The two ships, hull 801 and 802, are now more than three times over budget with the latter now set to be delivered in 2024, six years late.
A BBC documentary this week alleged that the procurement process for the two vessels had been “rigged”, partly due to Ferguson Marine being considered despite being unable to offer a full builder’s refund guarantee.
This guarantee was a mandatory minimum requirement and without it, the financial risk to the taxpayer in the event of overspends or delays increased.
The shipyard’s owner, Jim McColl, claims the ferry procurement body CMAL was always aware of Ferguson’s inability to provide a full refund guarantee, with CMAL claiming it was only told after the yard was named preferred bidder in August 2015.
During Mr McColl’s evidence to the Public Audit Committee, he said SNP MSP, Stuart McMillan, had approach the then-transport minster Derek Mackay to ask about builder’s refund guarantees.
The letter from Mr Mackay to the MSP, who represents the constituency of Greenock and Inverclyde where Ferguson’s is based, was sent during the early stage of the procurement process and raises questions about the potential of political influence around the bid.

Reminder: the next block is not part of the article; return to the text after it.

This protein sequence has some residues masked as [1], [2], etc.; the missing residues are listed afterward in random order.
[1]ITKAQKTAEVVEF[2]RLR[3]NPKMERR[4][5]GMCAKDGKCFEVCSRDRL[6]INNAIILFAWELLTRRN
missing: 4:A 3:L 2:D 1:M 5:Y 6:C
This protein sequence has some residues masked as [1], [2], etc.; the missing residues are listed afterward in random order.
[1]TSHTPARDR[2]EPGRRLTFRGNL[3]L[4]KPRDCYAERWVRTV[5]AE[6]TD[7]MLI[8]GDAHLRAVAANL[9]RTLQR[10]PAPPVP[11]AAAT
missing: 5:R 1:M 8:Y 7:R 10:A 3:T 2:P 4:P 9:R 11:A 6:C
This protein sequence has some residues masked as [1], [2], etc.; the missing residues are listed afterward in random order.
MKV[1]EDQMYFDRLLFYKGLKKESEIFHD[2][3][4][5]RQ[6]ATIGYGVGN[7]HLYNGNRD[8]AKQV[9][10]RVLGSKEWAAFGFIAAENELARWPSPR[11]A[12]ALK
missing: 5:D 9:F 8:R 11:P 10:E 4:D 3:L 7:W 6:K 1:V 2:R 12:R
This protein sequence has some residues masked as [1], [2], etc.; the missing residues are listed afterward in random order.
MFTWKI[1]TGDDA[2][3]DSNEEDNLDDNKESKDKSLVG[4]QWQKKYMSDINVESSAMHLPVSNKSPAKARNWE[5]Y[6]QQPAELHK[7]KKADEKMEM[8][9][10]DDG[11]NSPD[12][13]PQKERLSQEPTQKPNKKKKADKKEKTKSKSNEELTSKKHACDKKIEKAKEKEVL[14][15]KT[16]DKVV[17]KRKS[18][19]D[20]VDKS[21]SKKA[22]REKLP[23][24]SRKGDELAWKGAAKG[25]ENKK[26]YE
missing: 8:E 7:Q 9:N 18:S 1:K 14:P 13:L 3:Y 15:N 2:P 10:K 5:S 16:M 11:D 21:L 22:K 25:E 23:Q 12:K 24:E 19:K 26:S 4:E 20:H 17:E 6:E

In it, Mr Mackay outlines to his SNP colleague that the ferry procurement body CMAL has previously taken an “alternative approach” to the requirement for a builder’s refund guarantee.
CMAL went on to accept the contract with Ferguson’s without a full builder’s refund after getting significant financial assurances and commitments from Transport Scotland.
Mr McMillan has been asked to hand over all correspondence he sent to and received from the Scottish Government around the procurement process.
Keith Brown, deputy SNP leader and then-infrastructure secretary and Mr Mackay’s boss, has also been asked to provide evidence to the committee on his role in the procurement process and the decision to agree the contract.
The Public Audit Committee is also to hear evidence from Nicola Sturgeon on the ferries saga later this year.